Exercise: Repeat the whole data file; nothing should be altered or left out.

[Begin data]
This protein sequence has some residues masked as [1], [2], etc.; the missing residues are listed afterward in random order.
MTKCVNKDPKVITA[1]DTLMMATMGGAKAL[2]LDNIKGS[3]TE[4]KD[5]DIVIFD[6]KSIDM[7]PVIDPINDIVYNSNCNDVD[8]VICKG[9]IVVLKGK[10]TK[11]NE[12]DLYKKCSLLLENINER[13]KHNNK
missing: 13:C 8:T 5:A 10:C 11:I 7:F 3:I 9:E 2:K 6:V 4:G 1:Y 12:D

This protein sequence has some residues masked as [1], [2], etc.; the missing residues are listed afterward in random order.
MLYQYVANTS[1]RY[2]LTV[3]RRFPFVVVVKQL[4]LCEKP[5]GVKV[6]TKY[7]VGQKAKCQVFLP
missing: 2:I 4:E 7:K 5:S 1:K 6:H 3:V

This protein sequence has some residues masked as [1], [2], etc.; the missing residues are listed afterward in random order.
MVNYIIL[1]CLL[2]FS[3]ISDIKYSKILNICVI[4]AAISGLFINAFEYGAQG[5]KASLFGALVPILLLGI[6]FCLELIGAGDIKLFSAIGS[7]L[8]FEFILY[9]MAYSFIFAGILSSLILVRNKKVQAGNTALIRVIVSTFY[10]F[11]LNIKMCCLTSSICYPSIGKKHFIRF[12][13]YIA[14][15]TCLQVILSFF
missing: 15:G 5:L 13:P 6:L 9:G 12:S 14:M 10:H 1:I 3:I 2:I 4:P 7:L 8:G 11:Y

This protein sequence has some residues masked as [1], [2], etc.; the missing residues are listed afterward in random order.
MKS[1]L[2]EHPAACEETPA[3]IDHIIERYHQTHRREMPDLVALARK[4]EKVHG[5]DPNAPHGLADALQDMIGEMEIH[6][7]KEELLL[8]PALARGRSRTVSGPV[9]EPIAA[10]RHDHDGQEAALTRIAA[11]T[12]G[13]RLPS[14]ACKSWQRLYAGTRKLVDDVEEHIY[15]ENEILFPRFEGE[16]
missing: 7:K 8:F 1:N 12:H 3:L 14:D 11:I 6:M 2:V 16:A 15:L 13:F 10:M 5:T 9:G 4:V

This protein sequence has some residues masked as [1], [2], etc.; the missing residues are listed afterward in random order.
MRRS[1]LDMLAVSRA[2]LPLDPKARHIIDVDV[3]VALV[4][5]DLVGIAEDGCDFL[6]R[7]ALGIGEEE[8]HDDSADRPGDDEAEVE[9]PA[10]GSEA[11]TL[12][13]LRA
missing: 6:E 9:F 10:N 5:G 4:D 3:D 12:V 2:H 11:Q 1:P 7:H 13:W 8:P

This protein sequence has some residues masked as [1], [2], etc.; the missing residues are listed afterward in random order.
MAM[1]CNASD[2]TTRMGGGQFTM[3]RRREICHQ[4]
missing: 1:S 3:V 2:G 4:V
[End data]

This protein sequence has some residues masked as [1], [2], etc.; the missing residues are listed afterward in random order.
MTKCVNKDPKVITA[1]DTLMMATMGGAKAL[2]LDNIKGS[3]TE[4]KD[5]DIVIFD[6]KSIDM[7]PVIDPINDIVYNSNCNDVD[8]VICKG[9]IVVLKGK[10]TK[11]NE[12]DLYKKCSLLLENINER[13]KHNNK
missing: 13:C 8:T 5:A 10:C 11:I 7:F 3:I 9:E 2:K 6:V 4:G 1:Y 12:D

This protein sequence has some residues masked as [1], [2], etc.; the missing residues are listed afterward in random order.
MLYQYVANTS[1]RY[2]LTV[3]RRFPFVVVVKQL[4]LCEKP[5]GVKV[6]TKY[7]VGQKAKCQVFLP
missing: 2:I 4:E 7:K 5:S 1:K 6:H 3:V

This protein sequence has some residues masked as [1], [2], etc.; the missing residues are listed afterward in random order.
MVNYIIL[1]CLL[2]FS[3]ISDIKYSKILNICVI[4]AAISGLFINAFEYGAQG[5]KASLFGALVPILLLGI[6]FCLELIGAGDIKLFSAIGS[7]L[8]FEFILY[9]MAYSFIFAGILSSLILVRNKKVQAGNTALIRVIVSTFY[10]F[11]LNIKMCCLTSSICYPSIGKKHFIRF[12][13]YIA[14][15]TCLQVILSFF
missing: 15:G 5:L 13:P 6:L 9:G 12:S 14:M 10:H 1:I 3:I 2:I 4:P 7:L 8:G 11:Y

This protein sequence has some residues masked as [1], [2], etc.; the missing residues are listed afterward in random order.
MKS[1]L[2]EHPAACEETPA[3]IDHIIERYHQTHRREMPDLVALARK[4]EKVHG[5]DPNAPHGLADALQDMIGEMEIH[6][7]KEELLL[8]PALARGRSRTVSGPV[9]EPIAA[10]RHDHDGQEAALTRIAA[11]T[12]G[13]RLPS[14]ACKSWQRLYAGTRKLVDDVEEHIY[15]ENEILFPRFEGE[16]
missing: 7:K 8:F 1:N 12:H 3:L 14:D 11:I 6:M 2:V 16:A 15:L 13:F 10:M 5:T 9:G 4:V

This protein sequence has some residues masked as [1], [2], etc.; the missing residues are listed afterward in random order.
MRRS[1]LDMLAVSRA[2]LPLDPKARHIIDVDV[3]VALV[4][5]DLVGIAEDGCDFL[6]R[7]ALGIGEEE[8]HDDSADRPGDDEAEVE[9]PA[10]GSEA[11]TL[12][13]LRA
missing: 6:E 9:F 10:N 5:G 4:D 3:D 12:V 2:H 11:Q 1:P 7:H 13:W 8:P

This protein sequence has some residues masked as [1], [2], etc.; the missing residues are listed afterward in random order.
MAM[1]CNASD[2]TTRMGGGQFTM[3]RRREICHQ[4]
missing: 1:S 3:V 2:G 4:V